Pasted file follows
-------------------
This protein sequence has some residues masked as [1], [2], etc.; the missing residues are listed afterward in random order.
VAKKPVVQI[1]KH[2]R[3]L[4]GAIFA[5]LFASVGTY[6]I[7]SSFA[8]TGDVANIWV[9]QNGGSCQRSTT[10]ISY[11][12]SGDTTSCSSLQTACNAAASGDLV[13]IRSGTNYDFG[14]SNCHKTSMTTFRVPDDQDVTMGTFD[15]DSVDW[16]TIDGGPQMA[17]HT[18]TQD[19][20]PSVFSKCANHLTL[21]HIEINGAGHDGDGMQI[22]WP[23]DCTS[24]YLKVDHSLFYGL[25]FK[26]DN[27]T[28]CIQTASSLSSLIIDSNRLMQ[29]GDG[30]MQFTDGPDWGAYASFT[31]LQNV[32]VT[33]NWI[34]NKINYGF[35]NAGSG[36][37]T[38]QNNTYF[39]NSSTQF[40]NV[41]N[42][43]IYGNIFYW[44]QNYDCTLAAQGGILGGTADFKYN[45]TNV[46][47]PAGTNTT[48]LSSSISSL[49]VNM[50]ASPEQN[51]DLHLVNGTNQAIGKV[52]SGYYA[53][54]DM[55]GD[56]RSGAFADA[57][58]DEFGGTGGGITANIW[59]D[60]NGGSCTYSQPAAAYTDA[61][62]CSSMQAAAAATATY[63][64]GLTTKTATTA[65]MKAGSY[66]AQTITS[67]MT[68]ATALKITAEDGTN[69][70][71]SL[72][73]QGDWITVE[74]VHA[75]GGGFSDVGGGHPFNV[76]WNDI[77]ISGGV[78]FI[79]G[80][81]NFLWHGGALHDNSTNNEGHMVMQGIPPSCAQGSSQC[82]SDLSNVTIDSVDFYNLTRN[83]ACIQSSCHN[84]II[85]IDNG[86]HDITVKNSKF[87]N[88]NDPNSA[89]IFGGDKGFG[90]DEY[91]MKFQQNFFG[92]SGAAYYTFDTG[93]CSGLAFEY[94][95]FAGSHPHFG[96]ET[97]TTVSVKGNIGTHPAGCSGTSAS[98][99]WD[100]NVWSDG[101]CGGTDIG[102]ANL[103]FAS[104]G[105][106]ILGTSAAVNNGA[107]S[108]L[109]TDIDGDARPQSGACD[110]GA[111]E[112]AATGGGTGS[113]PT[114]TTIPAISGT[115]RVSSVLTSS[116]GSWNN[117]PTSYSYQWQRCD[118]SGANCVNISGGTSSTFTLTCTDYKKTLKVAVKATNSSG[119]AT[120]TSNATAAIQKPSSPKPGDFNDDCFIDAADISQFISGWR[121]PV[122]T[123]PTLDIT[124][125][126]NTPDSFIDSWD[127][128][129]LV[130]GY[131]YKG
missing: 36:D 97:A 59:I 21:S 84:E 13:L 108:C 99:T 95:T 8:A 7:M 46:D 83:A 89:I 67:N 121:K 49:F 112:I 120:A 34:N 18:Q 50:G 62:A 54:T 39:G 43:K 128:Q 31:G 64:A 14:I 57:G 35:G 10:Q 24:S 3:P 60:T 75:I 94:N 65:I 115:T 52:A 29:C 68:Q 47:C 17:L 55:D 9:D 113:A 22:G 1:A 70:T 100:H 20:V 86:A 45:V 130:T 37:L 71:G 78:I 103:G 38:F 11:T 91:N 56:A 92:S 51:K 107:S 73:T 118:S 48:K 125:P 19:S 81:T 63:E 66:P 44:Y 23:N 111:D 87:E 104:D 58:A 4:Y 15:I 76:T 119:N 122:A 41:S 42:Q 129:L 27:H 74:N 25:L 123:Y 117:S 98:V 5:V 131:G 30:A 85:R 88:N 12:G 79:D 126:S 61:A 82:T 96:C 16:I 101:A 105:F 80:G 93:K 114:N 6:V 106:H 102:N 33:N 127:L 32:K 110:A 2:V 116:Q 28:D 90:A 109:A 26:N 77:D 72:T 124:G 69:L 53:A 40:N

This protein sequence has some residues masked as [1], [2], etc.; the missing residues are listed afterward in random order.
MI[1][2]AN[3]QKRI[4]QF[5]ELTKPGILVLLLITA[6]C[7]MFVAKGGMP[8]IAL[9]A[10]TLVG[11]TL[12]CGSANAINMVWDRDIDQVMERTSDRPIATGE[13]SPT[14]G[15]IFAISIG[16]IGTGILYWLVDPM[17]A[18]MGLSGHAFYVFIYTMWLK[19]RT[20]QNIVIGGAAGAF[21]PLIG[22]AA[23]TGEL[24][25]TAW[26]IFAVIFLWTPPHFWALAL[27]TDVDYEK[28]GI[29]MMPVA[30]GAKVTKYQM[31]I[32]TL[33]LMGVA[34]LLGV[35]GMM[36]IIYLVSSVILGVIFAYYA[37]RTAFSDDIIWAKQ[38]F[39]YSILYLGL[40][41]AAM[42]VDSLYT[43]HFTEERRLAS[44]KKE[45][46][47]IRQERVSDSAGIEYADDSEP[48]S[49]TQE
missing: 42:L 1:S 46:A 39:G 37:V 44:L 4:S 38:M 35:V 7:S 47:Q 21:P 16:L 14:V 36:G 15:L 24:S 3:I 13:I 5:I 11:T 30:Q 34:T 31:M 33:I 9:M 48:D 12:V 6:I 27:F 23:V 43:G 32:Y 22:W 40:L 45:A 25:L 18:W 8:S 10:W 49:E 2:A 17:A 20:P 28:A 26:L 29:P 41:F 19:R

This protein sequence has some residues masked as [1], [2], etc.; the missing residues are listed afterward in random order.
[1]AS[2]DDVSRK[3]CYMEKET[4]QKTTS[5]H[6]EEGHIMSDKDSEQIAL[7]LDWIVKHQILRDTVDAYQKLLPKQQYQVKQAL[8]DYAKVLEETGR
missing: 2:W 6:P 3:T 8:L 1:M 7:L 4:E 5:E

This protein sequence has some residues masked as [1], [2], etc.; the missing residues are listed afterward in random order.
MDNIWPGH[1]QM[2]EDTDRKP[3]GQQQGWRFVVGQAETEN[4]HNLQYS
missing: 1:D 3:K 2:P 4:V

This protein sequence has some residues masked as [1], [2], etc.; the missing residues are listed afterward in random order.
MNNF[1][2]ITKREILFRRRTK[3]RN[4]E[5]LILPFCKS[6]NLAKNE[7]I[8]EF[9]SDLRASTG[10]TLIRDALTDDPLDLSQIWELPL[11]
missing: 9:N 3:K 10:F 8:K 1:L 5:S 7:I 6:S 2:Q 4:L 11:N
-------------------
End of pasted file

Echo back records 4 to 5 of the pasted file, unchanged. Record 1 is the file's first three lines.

This protein sequence has some residues masked as [1], [2], etc.; the missing residues are listed afterward in random order.
MDNIWPGH[1]QM[2]EDTDRKP[3]GQQQGWRFVVGQAETEN[4]HNLQYS
missing: 1:D 3:K 2:P 4:V

This protein sequence has some residues masked as [1], [2], etc.; the missing residues are listed afterward in random order.
MNNF[1][2]ITKREILFRRRTK[3]RN[4]E[5]LILPFCKS[6]NLAKNE[7]I[8]EF[9]SDLRASTG[10]TLIRDALTDDPLDLSQIWELPL[11]
missing: 9:N 3:K 10:F 8:K 1:L 5:S 7:I 6:S 2:Q 4:L 11:N